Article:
Kayak the incredible mangrove forests that outline Haulover Bay. Listen to tales of piracy in the Virgin Islands at the Cinnamon Bay Archaeology Museum & Lab. Meditate under a full moon at the historic Annaberg sugar plantation ruins. These are just a few of the hands-on activities offered as part of the non-profit Friends of the Virgin Islands National Park’s annual Seminar Series on St. John.
“The Friends’ Seminars Series began over 20 years ago to encourage folks to get outside and to enjoy the park,” says Karen Jarvis, Friends program manager. “In the early years, there were only 4 or 5 seminars from which to choose. Since then, the Series has grown into an extremely successful mini field school of sorts. Each year the schedule boasts approximately 35 activities, workshops, tours and adventures.”
St. John is the natural venue for such a series as the island is home to the Virgin Islands National Park. The park, which covers approximately 60 percent of the of the 20-square-mile island’s land area (about 7,200 acres) and another 5,600 acres of submerged land surrounding the island, became the 29th U.S. national park in 1956. This is when philanthropist Laurence Rockefeller, who founded the Caneel Bay Resort, donated the land to the Federal Government for the public to enjoy.
“Deciding exactly what seminar topics to offer involves a few variables, but the focus is always on providing experiences that serve to connect both locals and visitors alike to the treasure trove of cultural and natural resources found within Virgin Islands National Park. Seminars are meant to be fun and educational, always complimenting the Park’s interpretive programs, while getting people outside to immerse themselves in the magic and beauty of this unique national treasure,” says Jarvis.
New seminars this year include Stand Up Paddleboard Yoga, Rum of the Caribbean (aged rum tasting), the Annaberg Full Moon Meditation and the Piracy of the Caribbean archaeology tour at Cinnamon Bay. Seminar veterans will of course find their favorites. One of these is Coastal Ecology led by Rafe Boulon, chief of resource management for the Park, whose great-grandparents bought land at Trunk Bay in 1927 and where Boulon and his artist wife, Kimberly, still live today. Other annually popular Seminars include the Marine Biology Sail hosted by Jeff Miller of the U.S. Geological Survey, Mangrove Snorkelling led by Dr. Caroline Rogers, Archaeology by Sea narrated by Park archaeologist Ken Wild, and the hugely-liked Sea Turtle Sail guided by Park ranger Thomas Kelly.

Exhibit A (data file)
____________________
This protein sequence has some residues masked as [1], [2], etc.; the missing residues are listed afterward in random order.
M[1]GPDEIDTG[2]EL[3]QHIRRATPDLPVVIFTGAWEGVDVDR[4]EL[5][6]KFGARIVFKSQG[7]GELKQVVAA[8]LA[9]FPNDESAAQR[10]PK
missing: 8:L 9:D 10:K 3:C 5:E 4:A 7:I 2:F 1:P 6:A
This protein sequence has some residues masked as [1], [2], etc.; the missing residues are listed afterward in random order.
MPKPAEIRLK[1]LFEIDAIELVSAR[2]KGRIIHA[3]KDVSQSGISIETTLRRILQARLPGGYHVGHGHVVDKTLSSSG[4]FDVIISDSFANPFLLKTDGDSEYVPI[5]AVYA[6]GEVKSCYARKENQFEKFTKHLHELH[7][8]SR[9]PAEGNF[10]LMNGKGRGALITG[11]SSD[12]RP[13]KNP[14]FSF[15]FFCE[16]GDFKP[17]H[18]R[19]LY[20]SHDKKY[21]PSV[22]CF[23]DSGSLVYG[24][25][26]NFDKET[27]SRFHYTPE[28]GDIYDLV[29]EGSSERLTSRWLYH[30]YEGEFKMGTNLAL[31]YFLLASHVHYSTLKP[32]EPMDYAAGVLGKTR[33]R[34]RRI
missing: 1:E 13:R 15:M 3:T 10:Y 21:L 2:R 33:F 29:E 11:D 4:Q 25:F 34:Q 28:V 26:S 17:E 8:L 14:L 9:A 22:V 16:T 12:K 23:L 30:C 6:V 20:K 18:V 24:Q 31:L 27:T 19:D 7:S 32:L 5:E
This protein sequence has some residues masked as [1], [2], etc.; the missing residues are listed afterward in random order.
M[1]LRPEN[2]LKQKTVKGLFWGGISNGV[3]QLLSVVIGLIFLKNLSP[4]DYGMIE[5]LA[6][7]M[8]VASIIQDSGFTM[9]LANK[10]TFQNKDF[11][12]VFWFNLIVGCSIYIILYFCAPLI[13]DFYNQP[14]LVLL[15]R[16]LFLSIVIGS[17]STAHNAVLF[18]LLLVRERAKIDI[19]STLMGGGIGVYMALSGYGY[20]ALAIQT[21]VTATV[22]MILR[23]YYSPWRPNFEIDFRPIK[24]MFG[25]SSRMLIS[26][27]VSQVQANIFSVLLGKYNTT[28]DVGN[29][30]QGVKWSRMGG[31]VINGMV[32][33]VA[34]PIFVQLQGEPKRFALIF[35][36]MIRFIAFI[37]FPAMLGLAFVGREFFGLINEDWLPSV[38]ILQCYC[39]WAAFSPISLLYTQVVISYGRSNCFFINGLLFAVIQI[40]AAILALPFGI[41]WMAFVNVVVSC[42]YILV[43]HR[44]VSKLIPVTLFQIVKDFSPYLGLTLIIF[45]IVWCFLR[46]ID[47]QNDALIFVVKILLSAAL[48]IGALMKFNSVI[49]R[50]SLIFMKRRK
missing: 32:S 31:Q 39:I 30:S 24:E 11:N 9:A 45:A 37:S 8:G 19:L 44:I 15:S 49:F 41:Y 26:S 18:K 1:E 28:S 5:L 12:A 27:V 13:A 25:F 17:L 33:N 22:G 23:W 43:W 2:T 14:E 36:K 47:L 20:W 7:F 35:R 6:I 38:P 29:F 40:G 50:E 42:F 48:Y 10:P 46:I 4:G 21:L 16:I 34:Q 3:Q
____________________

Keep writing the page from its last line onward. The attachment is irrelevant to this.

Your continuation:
“There is no one favorite seminar each year. Some folks love to get outside for more active seminars such as kayak tours and hikes and some are more interested in workshop type seminars such as medicinal herbs, bat netting and the St. John orchid tour. Then, of course, all the boat trip seminars are always a hit. Whatever you like, there is s something for everyone,” says Jarvis.
The Friends’ first Seminar kicks-off on Thursday January 12, with the Annaberg Full Moon Meditation, from 5:15 p.m. to 7:30 p.m. Seminars thereafter take place once or twice weekly. Some are held on weekdays and others on weekends, while there is a broad mix of morning, afternoon and evening seminars. The last Seminar is the Mangrove Snorkelling Boat Trip, on Saturday April 1, from 8:45 a.m. to 3 p.m. Prices range from $35 to $95. There’s a $10 discount on each Seminar for Friends’ members.
“The best way to take part in the Seminars is to first check out our online seminar schedule (www.friendsvinp.org/news-a-events/event-calender/seminar-series). Once you make your selections, just give us a call at (340) 779-4940 to get signed up! First timers are encouraged to get involved in as many Seminars as they like and we at the Friends are happy to answer any questions they may have to assist them in making their selections. It is important to note that Seminars tend to fill up fast, so getting registered as early as possible is best,” invites Jarvis.